Cathy: No child’s education should be withheld like your child’s has. He’s lost two full years of Catholic school already. What’s happened during that time with the case?
Patrick: We had requested a hearing before Judge Cole to seek immediate injunction pending outcome to prevent my son from losing his place in the First Grade for the 2015-2016 school year. The hearing was set combined with a motion to dismiss filed by the bishop. Judge Cole ruled against us and against Florida Law by grossly misapplying the First Amendment religious protections.
My legal team, agreeing that the judge’s ruling dismissing the case was in error, strongly suggested we appeal. I decided to appeal but with new representation. In the hearing, my original attorneys failed to object when Judge Cole inappropriately scrutinized my private religious beliefs. I fired the original attorneys and hired new legal counsel for the appeal process. One of my new attorneys is Alan Phillips, a vaccine rights legal expert.
Cathy: Ah, Alan Phillips! Good for you for finding him. He’s one of the good guys.
Patrick: We are appealing our case. All written briefs, answers and responses have been submitted. The 1st District Court of Appeals heard our oral arguments on October 21, 2016. The Court changed the venue from Tallahassee to Gainesville for the benefit of the University of Florida law students. There were 200 of them in attendance with standing room only in the courtroom. Video of the hearing is available on the court’s website.
Cathy: So, now you wait for the ruling. Tell us what people can do to help.
Patrick: As of May 12, 2017, we are still awaiting the ruling of the three judges of the Appellate Court.
Cathy: I pray that it is in your favor.
Patrick: Thank you so much for helping me to get this word out. Even people who vaccinate are shocked to hear of this unethical, constitutional overreach and then shocked further that it is being launched against Christian families by the leaders of the Catholic Church. The right of Catholic Schools to accept whomever they want to enroll is not absolute. They cannot lawfully discriminate against members of the five protected classes (Race, Color, Religion, National Origin, Age). I am dismayed and frankly shocked that with all the issues our culture is currently facing concerning faith and morals, that the bishops would expend their time and resources to force this overreach, the expulsion of unvaccinated children from their schools and denying them a Christian education. I am appealing for ongoing assistance with legal costs. I have borrowed most of the funds to date to pay for legal fees. I have launched a GoFundMe account.
Cathy: Thank you so much for sharing your story with us. Let us know if there are any developments. We can share the information here and also on our Facebook page.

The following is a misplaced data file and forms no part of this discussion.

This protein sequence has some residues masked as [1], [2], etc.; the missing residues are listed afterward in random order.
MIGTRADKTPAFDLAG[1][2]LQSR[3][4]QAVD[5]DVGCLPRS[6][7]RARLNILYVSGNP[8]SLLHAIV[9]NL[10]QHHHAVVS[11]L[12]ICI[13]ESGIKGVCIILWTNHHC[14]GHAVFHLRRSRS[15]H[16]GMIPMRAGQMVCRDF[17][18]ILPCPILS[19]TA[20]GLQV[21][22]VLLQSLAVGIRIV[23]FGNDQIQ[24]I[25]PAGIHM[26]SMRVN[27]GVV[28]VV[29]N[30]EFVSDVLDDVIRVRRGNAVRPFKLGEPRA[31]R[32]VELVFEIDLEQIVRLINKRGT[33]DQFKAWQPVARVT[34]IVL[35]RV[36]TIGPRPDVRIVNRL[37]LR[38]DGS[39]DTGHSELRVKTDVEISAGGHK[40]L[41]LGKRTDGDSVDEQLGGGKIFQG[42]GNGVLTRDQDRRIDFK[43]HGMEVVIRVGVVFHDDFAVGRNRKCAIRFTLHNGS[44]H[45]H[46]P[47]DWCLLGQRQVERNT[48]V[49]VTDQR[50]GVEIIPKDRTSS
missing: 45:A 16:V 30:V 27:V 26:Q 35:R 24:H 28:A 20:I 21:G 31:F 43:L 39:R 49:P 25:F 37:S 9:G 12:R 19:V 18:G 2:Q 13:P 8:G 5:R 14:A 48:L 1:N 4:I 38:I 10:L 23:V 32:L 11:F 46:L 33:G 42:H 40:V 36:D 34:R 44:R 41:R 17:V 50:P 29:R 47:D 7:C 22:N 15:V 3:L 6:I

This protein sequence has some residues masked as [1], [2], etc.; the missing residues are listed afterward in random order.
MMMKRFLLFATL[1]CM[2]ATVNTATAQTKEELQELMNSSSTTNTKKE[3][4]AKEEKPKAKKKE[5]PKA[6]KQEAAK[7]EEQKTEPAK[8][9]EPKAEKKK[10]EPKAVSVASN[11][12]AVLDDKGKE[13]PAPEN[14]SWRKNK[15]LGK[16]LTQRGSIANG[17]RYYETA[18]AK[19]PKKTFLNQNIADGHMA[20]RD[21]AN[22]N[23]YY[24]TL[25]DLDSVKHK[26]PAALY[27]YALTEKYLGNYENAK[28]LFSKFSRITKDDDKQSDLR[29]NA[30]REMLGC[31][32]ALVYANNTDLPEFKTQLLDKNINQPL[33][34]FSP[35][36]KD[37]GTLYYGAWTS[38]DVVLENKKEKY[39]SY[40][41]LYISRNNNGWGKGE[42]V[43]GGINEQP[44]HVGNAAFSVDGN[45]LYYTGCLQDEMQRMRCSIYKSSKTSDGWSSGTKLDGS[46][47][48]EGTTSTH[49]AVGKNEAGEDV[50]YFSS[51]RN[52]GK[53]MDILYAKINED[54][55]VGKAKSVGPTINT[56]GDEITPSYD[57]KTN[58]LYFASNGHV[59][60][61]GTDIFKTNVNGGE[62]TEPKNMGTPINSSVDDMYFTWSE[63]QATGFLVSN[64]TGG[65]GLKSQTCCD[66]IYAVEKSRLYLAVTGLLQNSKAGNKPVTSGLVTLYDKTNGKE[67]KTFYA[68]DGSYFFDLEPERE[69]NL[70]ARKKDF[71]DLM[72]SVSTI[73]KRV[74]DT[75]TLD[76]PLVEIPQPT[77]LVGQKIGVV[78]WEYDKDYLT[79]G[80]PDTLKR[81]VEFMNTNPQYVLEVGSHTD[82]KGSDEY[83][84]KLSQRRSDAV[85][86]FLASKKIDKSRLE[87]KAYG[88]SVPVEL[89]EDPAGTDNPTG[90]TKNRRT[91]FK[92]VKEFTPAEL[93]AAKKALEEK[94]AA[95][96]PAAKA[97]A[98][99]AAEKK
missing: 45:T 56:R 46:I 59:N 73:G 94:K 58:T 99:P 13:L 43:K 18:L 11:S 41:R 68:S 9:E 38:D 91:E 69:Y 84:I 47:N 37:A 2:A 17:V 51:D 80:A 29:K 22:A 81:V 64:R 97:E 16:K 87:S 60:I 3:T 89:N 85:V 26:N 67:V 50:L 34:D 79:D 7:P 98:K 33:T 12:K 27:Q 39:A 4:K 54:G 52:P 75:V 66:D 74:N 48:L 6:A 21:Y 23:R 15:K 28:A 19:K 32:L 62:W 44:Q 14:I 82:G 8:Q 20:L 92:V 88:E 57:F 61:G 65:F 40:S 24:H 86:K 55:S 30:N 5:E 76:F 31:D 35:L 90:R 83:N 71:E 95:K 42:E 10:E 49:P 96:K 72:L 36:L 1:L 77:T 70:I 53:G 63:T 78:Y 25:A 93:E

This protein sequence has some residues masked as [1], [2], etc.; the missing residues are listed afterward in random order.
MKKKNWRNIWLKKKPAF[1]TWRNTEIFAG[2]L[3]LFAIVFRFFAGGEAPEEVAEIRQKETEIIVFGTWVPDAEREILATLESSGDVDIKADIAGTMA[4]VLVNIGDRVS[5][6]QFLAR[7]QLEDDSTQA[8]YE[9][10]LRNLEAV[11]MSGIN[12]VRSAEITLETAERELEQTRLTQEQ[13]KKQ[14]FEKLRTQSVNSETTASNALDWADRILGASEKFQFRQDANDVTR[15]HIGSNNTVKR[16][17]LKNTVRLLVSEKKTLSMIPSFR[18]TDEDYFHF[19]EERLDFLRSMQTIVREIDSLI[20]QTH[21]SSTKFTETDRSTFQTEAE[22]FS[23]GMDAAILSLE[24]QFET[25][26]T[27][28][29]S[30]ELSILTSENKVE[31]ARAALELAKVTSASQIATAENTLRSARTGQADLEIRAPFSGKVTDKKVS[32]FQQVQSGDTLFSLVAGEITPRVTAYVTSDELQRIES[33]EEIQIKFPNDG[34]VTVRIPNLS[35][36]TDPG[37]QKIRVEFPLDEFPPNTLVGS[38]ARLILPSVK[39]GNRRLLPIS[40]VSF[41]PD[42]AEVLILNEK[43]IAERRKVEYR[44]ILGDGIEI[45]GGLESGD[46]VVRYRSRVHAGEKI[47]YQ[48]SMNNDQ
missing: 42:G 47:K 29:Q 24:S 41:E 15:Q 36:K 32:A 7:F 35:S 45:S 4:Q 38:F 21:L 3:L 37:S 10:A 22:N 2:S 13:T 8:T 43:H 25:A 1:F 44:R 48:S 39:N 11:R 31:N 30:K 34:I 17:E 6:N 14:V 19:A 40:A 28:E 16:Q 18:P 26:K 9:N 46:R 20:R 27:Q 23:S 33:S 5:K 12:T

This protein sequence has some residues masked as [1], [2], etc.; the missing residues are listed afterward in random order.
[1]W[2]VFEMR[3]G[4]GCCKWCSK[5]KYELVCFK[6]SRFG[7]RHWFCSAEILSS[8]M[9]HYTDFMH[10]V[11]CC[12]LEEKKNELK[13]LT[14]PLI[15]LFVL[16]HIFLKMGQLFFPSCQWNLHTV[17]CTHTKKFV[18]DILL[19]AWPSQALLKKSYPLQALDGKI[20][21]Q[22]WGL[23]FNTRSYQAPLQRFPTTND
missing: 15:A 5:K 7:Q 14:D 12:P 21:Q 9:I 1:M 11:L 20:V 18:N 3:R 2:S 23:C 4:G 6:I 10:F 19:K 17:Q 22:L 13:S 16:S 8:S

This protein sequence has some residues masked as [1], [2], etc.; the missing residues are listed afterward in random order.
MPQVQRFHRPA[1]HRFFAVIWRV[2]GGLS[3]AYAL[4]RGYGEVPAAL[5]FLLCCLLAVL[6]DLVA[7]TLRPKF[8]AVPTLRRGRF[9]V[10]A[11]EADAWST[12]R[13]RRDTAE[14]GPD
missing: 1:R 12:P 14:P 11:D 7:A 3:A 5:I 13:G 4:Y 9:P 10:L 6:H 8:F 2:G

If after you read the story you feel called to do something to help, we invite you to share the link so that others can be aware of what’s happening in Florida’s diocese. We also invite you to consider contributing to a fund that Patrick’s set up. As you can imagine, this endeavor hasn’t just taken time to fight but has also cost quite a bit, too. One more thing you can do is pray. Pray that justice prevails. It’s been a Goliath-like fight for Patrick Flynn and his family. Let’s give him, as well as other Florida families who’ve been affected, our support.
Cathy Jameson is a Contributing Editor for Age of Autism.
Patrick provided further explanation for some of the topics and issues surrounding the case.
Under the new policy of the Diocese, only pre-K through 8 students will be denied their right to exemption. No such policy exists for the school’s faculty, staff, visitors, clergy, Religious Education students or volunteers. This is selective discrimination and in rejecting our rights to exemption based upon our personal religious practices, this discrimination is against a protected class under the Federal Civil Rights Act in its amended form.
The exemption being claimed as stated in Form DH-681 states that “immunizations are in conflict with my religious tenets or practices.” No further qualification or explanation concerning my (my own, personal) religious tenets or practices is required, nor is any entity entitled to further explanation.
The Diocese’ assertion that Catholic Teaching does not state that vaccinations are intrinsically evil as the basis for their published position is irrelevant to the law and my rights under the law. In fact it really backfires on them and their position considering compulsory vaccination (their new policy) likewise is mentioned nowhere in the Church’s teachings, doctrine or Catechism. Therefore, as a Catholic, I am not bound to comply.
Contrary to popular belief, Catholic schools in Florida are indeed recipients of both State and Federal funds and therefore have accepted to comply with state education regulations.
The exemption to compulsory vaccinations is not something citizens need to apply for in any form. The exemption is already written into the law. The issuance of Form DH-681 is merely a notice of claim to that exemption. It is unacceptable and by all accounts, illegal for any public or private school in Florida to refuse admission on the basis of immunization policy to any minor student whose parent or guardian lawfully claims this exemption.
Cathy Jameson is Contributing Editor to Age of Autism.